C1 is similarly a deductive consequence of P1 and P2. So the two options for avoiding the conclusion of the argument are denying P1 or denying P2.

P2 is motivated by our introspection into the nature of ideas and also by Berkeley's attack on abstraction in the Introduction. I had one student this time who was tempted to deny P2, but most are willing to accept it. (Moreover, denying P2 would lead to a wacky metaphysics; possibly even wackier than Berkeley's idealism.)

So that leaves P1. It is a seductive position. Having starting with Descartes' first Meditation, we are invited to consider the play of sensations as a kind of flickering movie in our consciousness. This 'veil of perception' stands between us and the world, and the task of epistemology is to trace out the inferences that lead to belief in an external world behind the theater of sensation. Arguably, this premise frames the whole period from Descartes through the late-18th century. Kant accepted it, after a fashion, but put the empirical world on our side of the screen. Reid rejected the premise, which he called the theory of ideas.* Berkeley brilliantly distills this element of the tradition. He states P1 at the outset, in Sec 1 of Part 1 of the Principles.

That's is where the action is, and Berkeley knew it.

This is fun to teach because it is valid. If we accept P1 and P2, we are committed to idealism: Students always want to know about the consequences of idealism, how it can be reconciled with science and religion, and so on. But it is too late to worry about its consequences once you've accepted the first two premises. However strange they are, you are committed to them.

The argument cleverly, deductively draws the wildest metaphysics out of what seem like plausible premises. The first time I taught the Bishop of Cloyne, back at Bowdoin College, I had a student who stared intently at the argument on the chalkboard after class had ended. He stayed fixed on it even as he got up to leave. "This can't be right," he said. "I don't know what's wrong with it, but something has to be."

So in preparing lecture notes, I jotted down "Berkeley's master argument" above my reconstruction of it. However, I noticed today that Jonathan Dancy identifies a different argument as GB's "master argument" (in the "Analytical Contents" Dancey prepared for the OUP edition of the Principles that he edited.) Roughly, it goes like this:

P1 Necessarily, everything of which you can conceive is conceived by some mind.

C1 Therefore, everything is necessarily conceived by some mind.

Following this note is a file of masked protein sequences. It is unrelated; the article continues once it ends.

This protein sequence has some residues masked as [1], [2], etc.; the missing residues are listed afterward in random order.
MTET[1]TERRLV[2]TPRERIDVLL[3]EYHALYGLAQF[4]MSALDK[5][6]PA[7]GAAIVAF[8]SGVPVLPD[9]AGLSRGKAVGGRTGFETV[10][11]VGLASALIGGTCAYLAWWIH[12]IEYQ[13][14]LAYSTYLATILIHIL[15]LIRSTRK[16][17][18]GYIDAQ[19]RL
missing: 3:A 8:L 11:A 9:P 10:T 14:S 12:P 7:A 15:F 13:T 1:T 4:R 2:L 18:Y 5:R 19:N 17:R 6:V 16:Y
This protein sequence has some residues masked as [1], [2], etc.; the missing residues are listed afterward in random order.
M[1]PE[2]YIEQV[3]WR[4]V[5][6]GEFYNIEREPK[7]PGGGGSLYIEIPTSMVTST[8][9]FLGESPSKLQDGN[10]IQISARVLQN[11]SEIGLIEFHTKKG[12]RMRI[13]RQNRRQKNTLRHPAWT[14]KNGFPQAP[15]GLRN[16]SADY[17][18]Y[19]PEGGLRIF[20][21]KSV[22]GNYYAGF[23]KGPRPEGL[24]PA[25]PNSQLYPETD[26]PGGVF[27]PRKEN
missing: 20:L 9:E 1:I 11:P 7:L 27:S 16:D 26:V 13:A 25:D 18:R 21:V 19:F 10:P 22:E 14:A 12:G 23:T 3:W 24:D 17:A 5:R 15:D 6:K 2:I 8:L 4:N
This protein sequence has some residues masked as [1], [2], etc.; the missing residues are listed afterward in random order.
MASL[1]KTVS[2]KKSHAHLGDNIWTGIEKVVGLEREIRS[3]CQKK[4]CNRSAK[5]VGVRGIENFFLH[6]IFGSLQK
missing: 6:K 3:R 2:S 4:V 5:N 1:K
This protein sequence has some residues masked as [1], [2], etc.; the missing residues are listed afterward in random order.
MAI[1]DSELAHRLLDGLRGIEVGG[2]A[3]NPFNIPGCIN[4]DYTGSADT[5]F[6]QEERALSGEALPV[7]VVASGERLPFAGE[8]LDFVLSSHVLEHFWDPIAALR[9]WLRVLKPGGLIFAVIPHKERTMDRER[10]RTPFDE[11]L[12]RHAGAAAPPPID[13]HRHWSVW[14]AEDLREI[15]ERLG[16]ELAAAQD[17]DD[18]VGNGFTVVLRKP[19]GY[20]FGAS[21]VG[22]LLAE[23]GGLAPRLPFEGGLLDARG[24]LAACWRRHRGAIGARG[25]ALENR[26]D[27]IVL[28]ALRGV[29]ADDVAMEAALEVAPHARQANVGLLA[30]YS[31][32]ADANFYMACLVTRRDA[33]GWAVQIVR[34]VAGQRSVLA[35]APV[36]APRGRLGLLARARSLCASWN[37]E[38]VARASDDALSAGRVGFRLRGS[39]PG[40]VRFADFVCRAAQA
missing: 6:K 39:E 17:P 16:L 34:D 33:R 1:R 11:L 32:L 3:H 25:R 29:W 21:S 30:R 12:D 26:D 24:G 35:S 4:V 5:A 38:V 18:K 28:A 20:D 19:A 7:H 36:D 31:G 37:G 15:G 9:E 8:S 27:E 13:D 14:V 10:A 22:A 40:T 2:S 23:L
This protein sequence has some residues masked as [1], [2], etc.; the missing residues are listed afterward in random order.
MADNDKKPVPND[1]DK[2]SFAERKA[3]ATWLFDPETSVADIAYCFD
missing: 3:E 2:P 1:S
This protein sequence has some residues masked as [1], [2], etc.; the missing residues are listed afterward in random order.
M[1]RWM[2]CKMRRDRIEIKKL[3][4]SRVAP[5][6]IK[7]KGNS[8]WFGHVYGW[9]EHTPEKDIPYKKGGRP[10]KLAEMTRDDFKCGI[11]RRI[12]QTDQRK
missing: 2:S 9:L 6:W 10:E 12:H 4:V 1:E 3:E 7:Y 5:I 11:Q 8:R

P2 You can conceive (eg) the screen in front of you.

C2 Therefore, the screen in front of you is necessarily conceived by some mind; that is, it cannot exist except as conceived.

Admittedly, Berkeley does make this argument in the course of the Principles. Perhaps I have reconstructed it uncharitably, but greater care would not do it any favors. It equivocates like a mongoose eating a garden hose. It slides around modal operators like a hockey player who mistook necessity for a puck. It does things which are too unspeakable to be captured by cheeky metaphors.

So, when I teach the Berkeley, I either skip over this argument entirely or mention it only in passing. There is certainly a tradeoff here. If I discussed the argument in more detail, I could discuss why it is so many kinds of terrible. Although this might teach students something, it would not help them take our man GB seriously. The first argument is much better at that, because it can be pretty seductive.

Unsound, yes. But seductive.

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Making teen moms disappear 
PZ Meyers links to a news item about a Texas high school that is censoring the yearbook. The students staffers of the yearbook wrote a profile of two teen mothers who are part of the graduating class. The excuse for the censorship?
Principal Paul Cash said the topic of the article conflicts with the school's abstinence-based curriculum. He also said he does not think the community would want that topic covered in the yearbook.
Yet, as the story notes, these two girls are among eight or ten students at the high school that are either pregnant or have children. Add to this an untold number of girls who have had abortions, girls who use some form of birth control, and girls who have thus far managed to dodge the sperm-meets-egg bullet in all their carnal recreation.

Although fodder for blogs, this would not be in the purview of this blog if not for one little fact: The high school in question is Burleson High School, my dear alma mater. As I am writing this, I happen to have a copy of the 1992 edition of The Elk yearbook on a shelf within arm's reach. I don't live there anymore, but this hits close to home.